Researchers: Humans traded with distant groups by 320,000 years ago
|March 20, 2018||Posted by News under Human evolution, Intelligent Design, Mind|
Anthropologists at the Smithsonian’s National Museum of Natural History and an international team of collaborators have discovered that early humans in East Africa had — by about 320,000 years ago — begun trading with distant groups, using color pigments and manufacturing more sophisticated tools than those of the Early Stone Age. These newly discovered activities approximately date to the oldest known fossil record of Homo sapiens and occur tens of thousands of years earlier than previous evidence has shown in eastern Africa. These behaviors, which are characteristic of humans who lived during the Middle Stone Age, replaced technologies and ways of life that had been in place for hundreds of thousands of years. Paper. (paywall) – Richard Potts, Anna K. Behrensmeyer, J. Tyler Faith, Christian A. Tryon, Alison S. Brooks, John E. Yellen, Alan L. Deino, Rahab Kinyanjui, Jennifer B. Clark, Catherine Haradon, Naomi E. Levin, Hanneke J. M. Meijer, Elizabeth G. Veatch, R. Bernhart Owen, Robin W. Renaut. Environmental dynamics during the onset of the Middle Stone Age in eastern Africa. Science, 2018 DOI: 10.1126/science.aao2200 More.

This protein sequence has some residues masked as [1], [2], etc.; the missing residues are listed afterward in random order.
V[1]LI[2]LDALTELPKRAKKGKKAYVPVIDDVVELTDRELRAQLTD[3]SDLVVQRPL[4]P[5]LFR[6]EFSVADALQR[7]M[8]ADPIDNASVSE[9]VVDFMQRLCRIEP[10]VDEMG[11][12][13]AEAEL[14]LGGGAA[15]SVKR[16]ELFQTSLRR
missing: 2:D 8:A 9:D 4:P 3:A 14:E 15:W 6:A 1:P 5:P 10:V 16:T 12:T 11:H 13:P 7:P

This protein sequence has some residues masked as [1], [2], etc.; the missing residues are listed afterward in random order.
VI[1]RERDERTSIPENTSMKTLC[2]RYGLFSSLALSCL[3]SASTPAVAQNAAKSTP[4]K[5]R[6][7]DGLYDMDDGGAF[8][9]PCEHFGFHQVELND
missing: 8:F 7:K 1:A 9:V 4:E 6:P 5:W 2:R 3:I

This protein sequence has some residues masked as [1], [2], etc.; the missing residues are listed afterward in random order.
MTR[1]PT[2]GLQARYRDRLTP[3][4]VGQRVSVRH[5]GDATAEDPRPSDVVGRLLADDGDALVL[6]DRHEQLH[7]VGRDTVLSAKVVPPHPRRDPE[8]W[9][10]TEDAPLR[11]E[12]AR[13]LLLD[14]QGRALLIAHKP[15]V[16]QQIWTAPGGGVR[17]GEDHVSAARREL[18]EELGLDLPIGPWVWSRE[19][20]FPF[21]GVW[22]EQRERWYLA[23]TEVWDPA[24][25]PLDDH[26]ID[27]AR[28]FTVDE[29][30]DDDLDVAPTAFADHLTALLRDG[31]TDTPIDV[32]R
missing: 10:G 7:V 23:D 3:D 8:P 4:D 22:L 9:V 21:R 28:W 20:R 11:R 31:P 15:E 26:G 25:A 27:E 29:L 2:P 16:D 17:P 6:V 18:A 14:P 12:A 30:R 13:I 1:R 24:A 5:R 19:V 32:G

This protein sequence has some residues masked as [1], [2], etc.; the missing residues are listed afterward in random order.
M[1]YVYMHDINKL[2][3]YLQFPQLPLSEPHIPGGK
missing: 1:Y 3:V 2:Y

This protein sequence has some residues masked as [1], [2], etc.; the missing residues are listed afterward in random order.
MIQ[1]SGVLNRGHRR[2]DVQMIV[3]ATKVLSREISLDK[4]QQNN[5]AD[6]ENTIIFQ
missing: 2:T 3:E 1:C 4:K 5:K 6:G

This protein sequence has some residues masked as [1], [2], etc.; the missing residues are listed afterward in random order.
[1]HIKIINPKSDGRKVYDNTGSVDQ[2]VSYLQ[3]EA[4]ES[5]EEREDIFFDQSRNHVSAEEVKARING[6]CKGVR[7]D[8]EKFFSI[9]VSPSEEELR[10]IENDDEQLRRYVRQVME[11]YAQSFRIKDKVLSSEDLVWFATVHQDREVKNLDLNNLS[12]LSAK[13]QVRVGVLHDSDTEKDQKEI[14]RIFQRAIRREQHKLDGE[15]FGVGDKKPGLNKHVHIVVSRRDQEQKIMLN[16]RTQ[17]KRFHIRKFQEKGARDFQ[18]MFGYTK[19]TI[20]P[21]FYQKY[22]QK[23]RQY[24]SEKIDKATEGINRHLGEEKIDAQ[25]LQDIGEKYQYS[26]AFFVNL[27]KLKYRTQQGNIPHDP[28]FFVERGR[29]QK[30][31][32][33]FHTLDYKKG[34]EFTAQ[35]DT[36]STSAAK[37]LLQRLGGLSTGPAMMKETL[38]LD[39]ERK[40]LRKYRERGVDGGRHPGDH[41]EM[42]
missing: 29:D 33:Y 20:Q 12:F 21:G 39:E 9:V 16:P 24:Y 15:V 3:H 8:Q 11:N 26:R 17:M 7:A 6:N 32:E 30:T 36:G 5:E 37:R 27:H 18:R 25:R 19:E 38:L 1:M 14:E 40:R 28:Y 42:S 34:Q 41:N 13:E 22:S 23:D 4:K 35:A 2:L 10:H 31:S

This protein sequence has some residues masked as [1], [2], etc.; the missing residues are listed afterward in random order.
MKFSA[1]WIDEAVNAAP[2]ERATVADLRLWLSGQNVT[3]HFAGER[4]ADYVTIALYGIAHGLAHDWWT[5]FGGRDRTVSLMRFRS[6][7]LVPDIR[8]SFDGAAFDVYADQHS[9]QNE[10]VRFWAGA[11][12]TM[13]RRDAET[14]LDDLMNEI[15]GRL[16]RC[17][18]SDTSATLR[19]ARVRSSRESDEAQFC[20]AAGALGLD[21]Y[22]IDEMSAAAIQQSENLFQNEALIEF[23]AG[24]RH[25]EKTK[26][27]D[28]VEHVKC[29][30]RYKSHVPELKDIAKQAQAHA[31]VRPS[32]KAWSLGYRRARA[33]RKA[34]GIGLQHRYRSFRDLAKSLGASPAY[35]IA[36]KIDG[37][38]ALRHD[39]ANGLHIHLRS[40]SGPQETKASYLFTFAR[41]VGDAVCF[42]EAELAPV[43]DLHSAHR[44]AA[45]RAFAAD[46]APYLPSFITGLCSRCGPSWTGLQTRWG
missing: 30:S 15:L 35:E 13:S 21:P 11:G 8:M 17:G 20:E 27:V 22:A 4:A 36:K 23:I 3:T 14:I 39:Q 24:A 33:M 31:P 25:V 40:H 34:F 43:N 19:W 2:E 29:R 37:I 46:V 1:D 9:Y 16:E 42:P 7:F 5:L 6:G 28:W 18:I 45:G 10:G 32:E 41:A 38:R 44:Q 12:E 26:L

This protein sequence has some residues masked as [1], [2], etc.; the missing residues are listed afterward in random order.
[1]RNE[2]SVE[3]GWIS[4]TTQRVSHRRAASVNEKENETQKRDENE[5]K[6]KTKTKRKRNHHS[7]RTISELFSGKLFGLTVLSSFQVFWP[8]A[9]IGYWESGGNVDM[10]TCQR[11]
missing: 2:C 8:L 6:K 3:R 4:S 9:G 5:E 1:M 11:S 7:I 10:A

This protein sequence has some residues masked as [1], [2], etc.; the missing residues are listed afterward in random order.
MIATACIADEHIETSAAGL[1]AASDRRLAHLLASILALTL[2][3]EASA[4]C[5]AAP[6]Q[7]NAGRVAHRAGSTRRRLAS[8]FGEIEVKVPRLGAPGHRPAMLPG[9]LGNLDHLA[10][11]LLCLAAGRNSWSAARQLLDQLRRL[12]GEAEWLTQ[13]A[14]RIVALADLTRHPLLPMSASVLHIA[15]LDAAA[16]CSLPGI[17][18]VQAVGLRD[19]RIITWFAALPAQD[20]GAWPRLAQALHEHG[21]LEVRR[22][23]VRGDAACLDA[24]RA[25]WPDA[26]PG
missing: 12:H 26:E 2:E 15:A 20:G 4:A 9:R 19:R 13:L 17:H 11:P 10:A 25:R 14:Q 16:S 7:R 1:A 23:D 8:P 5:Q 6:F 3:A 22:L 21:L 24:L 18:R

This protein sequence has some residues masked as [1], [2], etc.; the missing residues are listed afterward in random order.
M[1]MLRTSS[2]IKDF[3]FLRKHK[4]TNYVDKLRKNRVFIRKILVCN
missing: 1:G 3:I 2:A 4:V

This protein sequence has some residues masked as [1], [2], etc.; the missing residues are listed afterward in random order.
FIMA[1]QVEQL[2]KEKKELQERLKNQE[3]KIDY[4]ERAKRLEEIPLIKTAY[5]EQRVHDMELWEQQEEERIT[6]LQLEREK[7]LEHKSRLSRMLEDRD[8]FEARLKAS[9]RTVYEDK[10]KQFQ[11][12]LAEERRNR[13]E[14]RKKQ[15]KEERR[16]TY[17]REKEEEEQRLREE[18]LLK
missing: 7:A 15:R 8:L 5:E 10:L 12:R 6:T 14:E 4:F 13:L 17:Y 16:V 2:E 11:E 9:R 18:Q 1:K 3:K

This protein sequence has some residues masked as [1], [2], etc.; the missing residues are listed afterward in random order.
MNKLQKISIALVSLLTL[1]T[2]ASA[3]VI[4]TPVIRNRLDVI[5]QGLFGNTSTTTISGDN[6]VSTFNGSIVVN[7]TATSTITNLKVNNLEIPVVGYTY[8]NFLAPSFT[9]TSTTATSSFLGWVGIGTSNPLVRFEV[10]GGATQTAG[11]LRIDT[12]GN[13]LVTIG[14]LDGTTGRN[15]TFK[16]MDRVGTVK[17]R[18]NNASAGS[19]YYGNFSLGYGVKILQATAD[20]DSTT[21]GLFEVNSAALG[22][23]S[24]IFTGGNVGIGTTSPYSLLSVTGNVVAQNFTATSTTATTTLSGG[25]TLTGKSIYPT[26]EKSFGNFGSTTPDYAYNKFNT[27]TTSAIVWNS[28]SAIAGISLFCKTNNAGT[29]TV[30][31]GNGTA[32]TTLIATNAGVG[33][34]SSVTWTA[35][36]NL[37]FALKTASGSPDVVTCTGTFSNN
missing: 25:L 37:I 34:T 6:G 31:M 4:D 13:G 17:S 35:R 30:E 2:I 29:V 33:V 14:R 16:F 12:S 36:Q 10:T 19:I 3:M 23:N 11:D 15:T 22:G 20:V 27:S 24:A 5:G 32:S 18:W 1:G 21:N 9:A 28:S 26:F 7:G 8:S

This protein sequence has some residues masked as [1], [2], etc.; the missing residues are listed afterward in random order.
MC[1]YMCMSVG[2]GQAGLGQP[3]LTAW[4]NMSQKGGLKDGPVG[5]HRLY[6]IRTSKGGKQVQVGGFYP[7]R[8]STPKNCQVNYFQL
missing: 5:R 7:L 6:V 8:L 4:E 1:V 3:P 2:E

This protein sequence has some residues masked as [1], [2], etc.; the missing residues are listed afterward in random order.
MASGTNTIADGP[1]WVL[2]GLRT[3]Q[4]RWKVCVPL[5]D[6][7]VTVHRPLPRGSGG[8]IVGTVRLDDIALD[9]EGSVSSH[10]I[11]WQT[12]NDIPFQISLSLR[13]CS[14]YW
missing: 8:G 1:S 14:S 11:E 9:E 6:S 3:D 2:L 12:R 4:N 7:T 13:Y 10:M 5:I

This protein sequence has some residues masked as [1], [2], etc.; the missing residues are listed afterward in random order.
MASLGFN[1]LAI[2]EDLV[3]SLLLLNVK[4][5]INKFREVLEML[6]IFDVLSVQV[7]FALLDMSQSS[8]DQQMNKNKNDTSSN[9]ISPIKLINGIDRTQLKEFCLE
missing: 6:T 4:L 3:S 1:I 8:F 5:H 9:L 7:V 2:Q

Of course, all this means that a long, slow, Darwinian evolution of human consciousness is even less likely.
See also: Larry Moran asks whether evolutionary psychology is a “deeply flawed” enterprise
How did Neanderthal Man stop being so stupid?